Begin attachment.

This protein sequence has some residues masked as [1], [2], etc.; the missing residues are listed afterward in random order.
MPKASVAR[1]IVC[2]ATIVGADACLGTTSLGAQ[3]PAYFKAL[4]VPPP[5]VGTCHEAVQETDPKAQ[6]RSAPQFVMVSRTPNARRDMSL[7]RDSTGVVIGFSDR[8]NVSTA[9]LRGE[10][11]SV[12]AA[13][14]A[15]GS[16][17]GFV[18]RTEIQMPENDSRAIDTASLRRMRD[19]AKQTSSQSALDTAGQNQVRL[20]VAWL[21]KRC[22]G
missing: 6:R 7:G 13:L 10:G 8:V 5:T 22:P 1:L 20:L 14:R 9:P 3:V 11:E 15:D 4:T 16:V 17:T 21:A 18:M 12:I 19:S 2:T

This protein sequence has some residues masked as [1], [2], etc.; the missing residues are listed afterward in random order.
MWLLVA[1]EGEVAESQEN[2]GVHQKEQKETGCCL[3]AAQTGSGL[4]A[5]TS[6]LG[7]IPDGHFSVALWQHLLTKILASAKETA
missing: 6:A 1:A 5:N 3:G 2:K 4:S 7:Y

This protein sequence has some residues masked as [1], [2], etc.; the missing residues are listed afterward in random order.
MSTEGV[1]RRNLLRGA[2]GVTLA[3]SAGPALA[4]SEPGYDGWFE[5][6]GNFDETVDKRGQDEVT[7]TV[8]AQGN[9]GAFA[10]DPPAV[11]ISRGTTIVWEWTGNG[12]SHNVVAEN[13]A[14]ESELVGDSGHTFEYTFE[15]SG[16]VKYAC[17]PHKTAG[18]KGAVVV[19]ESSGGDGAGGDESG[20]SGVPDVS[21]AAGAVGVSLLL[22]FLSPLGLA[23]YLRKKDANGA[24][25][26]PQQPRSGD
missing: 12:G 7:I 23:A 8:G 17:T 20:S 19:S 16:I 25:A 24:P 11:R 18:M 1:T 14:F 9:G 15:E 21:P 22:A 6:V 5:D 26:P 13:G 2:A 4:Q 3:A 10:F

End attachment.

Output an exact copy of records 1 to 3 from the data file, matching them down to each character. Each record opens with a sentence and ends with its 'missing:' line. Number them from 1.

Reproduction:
This protein sequence has some residues masked as [1], [2], etc.; the missing residues are listed afterward in random order.
MPKASVAR[1]IVC[2]ATIVGADACLGTTSLGAQ[3]PAYFKAL[4]VPPP[5]VGTCHEAVQETDPKAQ[6]RSAPQFVMVSRTPNARRDMSL[7]RDSTGVVIGFSDR[8]NVSTA[9]LRGE[10][11]SV[12]AA[13][14]A[15]GS[16][17]GFV[18]RTEIQMPENDSRAIDTASLRRMRD[19]AKQTSSQSALDTAGQNQVRL[20]VAWL[21]KRC[22]G
missing: 6:R 7:G 13:L 10:G 8:V 5:T 22:P 1:L 20:L 14:R 9:P 3:V 11:E 15:D 4:T 16:V 17:T 21:A 18:M 12:I 19:S 2:T

This protein sequence has some residues masked as [1], [2], etc.; the missing residues are listed afterward in random order.
MWLLVA[1]EGEVAESQEN[2]GVHQKEQKETGCCL[3]AAQTGSGL[4]A[5]TS[6]LG[7]IPDGHFSVALWQHLLTKILASAKETA
missing: 6:A 1:A 5:N 3:G 2:K 4:S 7:Y

This protein sequence has some residues masked as [1], [2], etc.; the missing residues are listed afterward in random order.
MSTEGV[1]RRNLLRGA[2]GVTLA[3]SAGPALA[4]SEPGYDGWFE[5][6]GNFDETVDKRGQDEVT[7]TV[8]AQGN[9]GAFA[10]DPPAV[11]ISRGTTIVWEWTGNG[12]SHNVVAEN[13]A[14]ESELVGDSGHTFEYTFE[15]SG[16]VKYAC[17]PHKTAG[18]KGAVVV[19]ESSGGDGAGGDESG[20]SGVPDVS[21]AAGAVGVSLLL[22]FLSPLGLA[23]YLRKKDANGA[24][25][26]PQQPRSGD
missing: 12:G 7:I 23:A 8:G 17:T 20:S 19:S 16:I 25:A 24:P 11:R 18:M 1:T 14:F 9:G 15:E 21:P 22:A 6:V 5:D 26:P 13:G 2:A 4:Q 3:A 10:F